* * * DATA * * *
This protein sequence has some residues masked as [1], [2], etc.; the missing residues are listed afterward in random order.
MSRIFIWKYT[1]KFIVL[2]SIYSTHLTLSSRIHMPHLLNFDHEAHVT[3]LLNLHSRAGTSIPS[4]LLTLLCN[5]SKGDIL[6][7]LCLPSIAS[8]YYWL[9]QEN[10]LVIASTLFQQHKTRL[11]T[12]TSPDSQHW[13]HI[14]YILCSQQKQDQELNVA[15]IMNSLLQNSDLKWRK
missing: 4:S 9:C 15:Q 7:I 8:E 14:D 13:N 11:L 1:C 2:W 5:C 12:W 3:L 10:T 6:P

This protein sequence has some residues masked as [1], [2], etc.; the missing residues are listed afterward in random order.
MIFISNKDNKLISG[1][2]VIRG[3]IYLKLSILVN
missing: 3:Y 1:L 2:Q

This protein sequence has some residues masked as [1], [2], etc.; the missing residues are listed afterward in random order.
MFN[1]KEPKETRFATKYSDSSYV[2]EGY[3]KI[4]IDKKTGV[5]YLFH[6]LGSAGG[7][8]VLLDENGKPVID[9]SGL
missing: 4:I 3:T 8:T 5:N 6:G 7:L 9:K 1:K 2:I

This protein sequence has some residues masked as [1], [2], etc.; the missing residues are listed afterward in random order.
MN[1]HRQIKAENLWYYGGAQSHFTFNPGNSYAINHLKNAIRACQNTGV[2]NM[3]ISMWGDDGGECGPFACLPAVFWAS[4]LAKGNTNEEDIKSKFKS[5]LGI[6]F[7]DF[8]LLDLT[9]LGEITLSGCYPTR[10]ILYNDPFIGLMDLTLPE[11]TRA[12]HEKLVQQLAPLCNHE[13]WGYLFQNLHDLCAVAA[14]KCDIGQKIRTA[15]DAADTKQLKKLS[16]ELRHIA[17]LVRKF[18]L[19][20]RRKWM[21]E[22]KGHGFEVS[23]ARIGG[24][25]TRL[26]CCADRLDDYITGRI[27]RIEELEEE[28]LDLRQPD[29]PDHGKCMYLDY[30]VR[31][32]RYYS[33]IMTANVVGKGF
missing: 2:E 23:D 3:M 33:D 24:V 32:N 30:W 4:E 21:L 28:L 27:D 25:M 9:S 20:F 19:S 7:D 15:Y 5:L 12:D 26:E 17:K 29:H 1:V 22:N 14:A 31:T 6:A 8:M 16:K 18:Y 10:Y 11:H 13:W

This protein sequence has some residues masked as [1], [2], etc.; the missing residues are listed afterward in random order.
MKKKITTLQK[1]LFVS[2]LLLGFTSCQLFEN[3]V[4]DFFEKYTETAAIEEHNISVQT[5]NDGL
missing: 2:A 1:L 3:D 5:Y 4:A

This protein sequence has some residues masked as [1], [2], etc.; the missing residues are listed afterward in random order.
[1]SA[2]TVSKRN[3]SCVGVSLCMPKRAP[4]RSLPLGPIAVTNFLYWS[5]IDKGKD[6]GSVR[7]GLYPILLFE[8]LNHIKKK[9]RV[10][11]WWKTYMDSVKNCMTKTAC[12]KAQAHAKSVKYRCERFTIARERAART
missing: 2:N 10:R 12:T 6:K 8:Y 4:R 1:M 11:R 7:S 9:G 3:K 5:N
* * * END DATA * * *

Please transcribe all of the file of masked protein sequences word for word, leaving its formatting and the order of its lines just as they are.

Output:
This protein sequence has some residues masked as [1], [2], etc.; the missing residues are listed afterward in random order.
MSRIFIWKYT[1]KFIVL[2]SIYSTHLTLSSRIHMPHLLNFDHEAHVT[3]LLNLHSRAGTSIPS[4]LLTLLCN[5]SKGDIL[6][7]LCLPSIAS[8]YYWL[9]QEN[10]LVIASTLFQQHKTRL[11]T[12]TSPDSQHW[13]HI[14]YILCSQQKQDQELNVA[15]IMNSLLQNSDLKWRK
missing: 4:S 9:C 15:Q 7:I 8:E 14:D 13:N 11:L 1:C 2:W 5:C 12:W 3:L 10:T 6:P

This protein sequence has some residues masked as [1], [2], etc.; the missing residues are listed afterward in random order.
MIFISNKDNKLISG[1][2]VIRG[3]IYLKLSILVN
missing: 3:Y 1:L 2:Q

This protein sequence has some residues masked as [1], [2], etc.; the missing residues are listed afterward in random order.
MFN[1]KEPKETRFATKYSDSSYV[2]EGY[3]KI[4]IDKKTGV[5]YLFH[6]LGSAGG[7][8]VLLDENGKPVID[9]SGL
missing: 4:I 3:T 8:T 5:N 6:G 7:L 9:K 1:K 2:I

This protein sequence has some residues masked as [1], [2], etc.; the missing residues are listed afterward in random order.
MN[1]HRQIKAENLWYYGGAQSHFTFNPGNSYAINHLKNAIRACQNTGV[2]NM[3]ISMWGDDGGECGPFACLPAVFWAS[4]LAKGNTNEEDIKSKFKS[5]LGI[6]F[7]DF[8]LLDLT[9]LGEITLSGCYPTR[10]ILYNDPFIGLMDLTLPE[11]TRA[12]HEKLVQQLAPLCNHE[13]WGYLFQNLHDLCAVAA[14]KCDIGQKIRTA[15]DAADTKQLKKLS[16]ELRHIA[17]LVRKF[18]L[19][20]RRKWM[21]E[22]KGHGFEVS[23]ARIGG[24][25]TRL[26]CCADRLDDYITGRI[27]RIEELEEE[28]LDLRQPD[29]PDHGKCMYLDY[30]VR[31][32]RYYS[33]IMTANVVGKGF
missing: 2:E 23:D 3:M 33:D 24:V 32:N 30:W 4:E 21:L 28:L 27:D 25:M 9:S 20:F 19:S 7:D 15:Y 5:L 12:D 26:E 17:K 29:H 1:V 22:N 14:A 31:T 6:A 8:M 16:K 18:Y 10:Y 11:H 13:W

This protein sequence has some residues masked as [1], [2], etc.; the missing residues are listed afterward in random order.
MKKKITTLQK[1]LFVS[2]LLLGFTSCQLFEN[3]V[4]DFFEKYTETAAIEEHNISVQT[5]NDGL
missing: 2:A 1:L 3:D 5:Y 4:A

This protein sequence has some residues masked as [1], [2], etc.; the missing residues are listed afterward in random order.
[1]SA[2]TVSKRN[3]SCVGVSLCMPKRAP[4]RSLPLGPIAVTNFLYWS[5]IDKGKD[6]GSVR[7]GLYPILLFE[8]LNHIKKK[9]RV[10][11]WWKTYMDSVKNCMTKTAC[12]KAQAHAKSVKYRCERFTIARERAART
missing: 2:N 10:R 12:T 6:K 8:Y 4:R 1:M 11:R 7:S 9:G 3:K 5:N